At 2 p.m. tugs from the Gaelic Tugboat Company in Detroit were departing the Rouge River heading to assist the Tucker. The Carolyn Hoey and big tug Roger Stahl will work with the tug Stormont to pull the tanker free. They expected the refloating to go smoothly as the Tucker is able to pump off a large amount of ballast water.

Once free the Tucker will head upbound the Livingston Channel to the Morterm Dock in Windsor for inspection. Onboard inspections this morning showed the tanker was free of damage.

The Tucker is aground about 600-feet below the General Chemical dock at Amhurstburg, Ont.
Check back for updates

10 a.m. update
Saturday afternoon the Capt. Ralph Tucker returned to Allied Chemical at Amherstburg, Ont. in the lower Detroit River to unload a cargo of brine.

About 10 p.m. Saturday night high winds and extremely heavy drift ice pulled the Tucker away from the dock. Crews quickly disconnected the unloading gear and drop all three of the vessel's anchors. The anchors stopped the Tucker a short distance south of the dock.

They remained in this position until 5:30 a.m. Sunday morning when severe ice conditions again pushed the tanker farther down river. The vessel was pushed aground on the East side of the Amherstburg Channel where it remained at noon today. The Canadian Coast Guard Ship Samuel Risley is on hand, standing by to offer ice breaking service. The Windsor based tug Stormont was en route to pull the Tucker free Sunday morning. The Stormont arrived at the Canadian Coast Guard station in Amherstburg shortly after noon Sunday to wait for additional crew members. They expected to begin operations to refloat the Tucker by 2 p.m.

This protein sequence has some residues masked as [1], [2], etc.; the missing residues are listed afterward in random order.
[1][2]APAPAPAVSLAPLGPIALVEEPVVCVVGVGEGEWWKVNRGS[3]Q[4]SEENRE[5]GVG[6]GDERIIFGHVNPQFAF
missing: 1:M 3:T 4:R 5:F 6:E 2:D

Crews on board the Capt. Ralph Tucker were planning to pump off the vessel's ballast and reported no pollution and no damage to the tanker.

Capt. Ralph Tucker docked at Morterm Feb. 8.

Reported by: Dave Cozens and Mark Shumaker

Reliance Expected to Depart Today

Heavy snow and high winds prevented unloading of the barge PML 9000 on Saturday and has delayed the departure of the tug & barge. Wyandotte, Mi., just north of the dock, reported 11.5 inches of snow fall from the storm that started Saturday morning.

The tug Reliance and barge PML 9000 stopped off Wyandotte, Mi. in the Detroit River Friday night before entering the Trenton Channel and heading for the McLouth Steel Dock in Trenton, Mi. The pair arrived at the dock late Friday night or early Saturday morning. The delay may have been due to the unmanned Grosse Isle Toll Bridge. This time of year the bridge is not manned and requires advanced notice before opening.

Unloading on the barge continued through Saturday and the pair expected to be ready to depart early Sunday morning. With heavy snow forecast for the area the tug and barge may wait until Sunday morning to depart. It is unknown if the Samuel Risley will escort the pair upbound.